|A photo walk across Stoke Fields to Winton's Wood, Stoke-on-Trent
- the parish of St. Simon and St. Jude
next: the very early years - the times of the Romans and Normans
An unremarkable inner urban area which hereafter we shall call St Jude's, lies between Shelton and Stoke, and although bearing the designation Hanley, is physically nearer to Stoke. Before the Federation of the Six Towns in 1910 however, it fell as did the Township of Shelton, within the County Borough of Hanley. It lies generally to the east of the main Hanley to Stoke road, and is bounded in the north by the Caldon Canal, Hanley Park and the smaller Flower Park; in the east by Leek Road and the River Trent, and in the south by Station Road. College Road (Victoria Road until the early1950s) runs north to south through the centre, and Cauldon Road runs east to west below the parks connecting Stoke Road with Leek Road.
A smaller, associated urban area lies immediately to the west of Stoke Road centred on Elgin Street, which is bounded in the north by Hanley Cemetery and in the south by the Stoke to Manchester railway line. The terraced houses and grid patterned streets are late-Victorian in design and layout, with some later Edwardian and "between the wars" suburban-type houses filling the gaps, mainly in the north below the parks. Parts of Staffordshire University now occupy the area near Station Road, having taken over the former Stoke-on-Trent Technical College and Staffordshire Polytechnic buildings.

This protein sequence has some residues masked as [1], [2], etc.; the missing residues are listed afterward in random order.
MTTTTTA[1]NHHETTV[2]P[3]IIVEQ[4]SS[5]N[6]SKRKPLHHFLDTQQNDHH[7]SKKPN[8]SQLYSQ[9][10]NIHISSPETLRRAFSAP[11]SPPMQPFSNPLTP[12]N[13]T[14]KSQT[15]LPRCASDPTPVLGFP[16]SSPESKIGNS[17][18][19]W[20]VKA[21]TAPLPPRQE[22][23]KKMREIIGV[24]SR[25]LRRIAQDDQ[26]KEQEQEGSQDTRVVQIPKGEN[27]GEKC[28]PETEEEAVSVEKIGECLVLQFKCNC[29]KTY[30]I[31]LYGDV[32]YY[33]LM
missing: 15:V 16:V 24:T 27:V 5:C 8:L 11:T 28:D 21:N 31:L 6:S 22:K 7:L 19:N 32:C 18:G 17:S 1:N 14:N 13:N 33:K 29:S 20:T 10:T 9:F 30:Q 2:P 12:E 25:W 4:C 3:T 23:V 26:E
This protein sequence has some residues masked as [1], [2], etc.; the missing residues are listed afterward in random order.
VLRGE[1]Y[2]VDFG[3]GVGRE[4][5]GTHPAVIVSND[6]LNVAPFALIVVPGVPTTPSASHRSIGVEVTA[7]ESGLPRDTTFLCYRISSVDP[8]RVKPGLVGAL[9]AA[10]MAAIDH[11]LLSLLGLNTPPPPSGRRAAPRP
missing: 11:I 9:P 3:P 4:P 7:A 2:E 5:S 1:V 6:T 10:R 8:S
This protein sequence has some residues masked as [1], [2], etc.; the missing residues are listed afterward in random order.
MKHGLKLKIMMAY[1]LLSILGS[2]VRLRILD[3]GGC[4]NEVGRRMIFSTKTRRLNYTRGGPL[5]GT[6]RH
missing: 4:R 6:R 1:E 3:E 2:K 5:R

Immediately north of the parks, above the Caldon Canal, Stoke College of Further Education (Cauldon Campus) occupies the former College of Building. Staffordshire University has developed a much larger area between Leek Road and the River Trent, so much so that St Jude's is now quite reasonably called the University Quarter. The Church was demolished over twenty years ago, but the adjacent vicarage remains intact. The Post Office in the next street still bears its name, as does the sheltered accommodation built on the church site.
Unremarkable, for a traveller arriving at or departing from Stoke Railway Station in Station Road, would hardly lift his eyes to inspect his environs, and a traveller on the Stoke to Hanley road, or Leek Road will be largely unaware of what lies behind the frontages he is passing. More remarkably however, it can lay claim to several unique developments which over the centuries have taken root here. It was in the beginning a new community forged out of the Industrial Revolution, and is now a newer community still, as diverse and multi-cultural as any in the land. Students of local history are invited to read on.
John Alcock - (c) Copyright 2006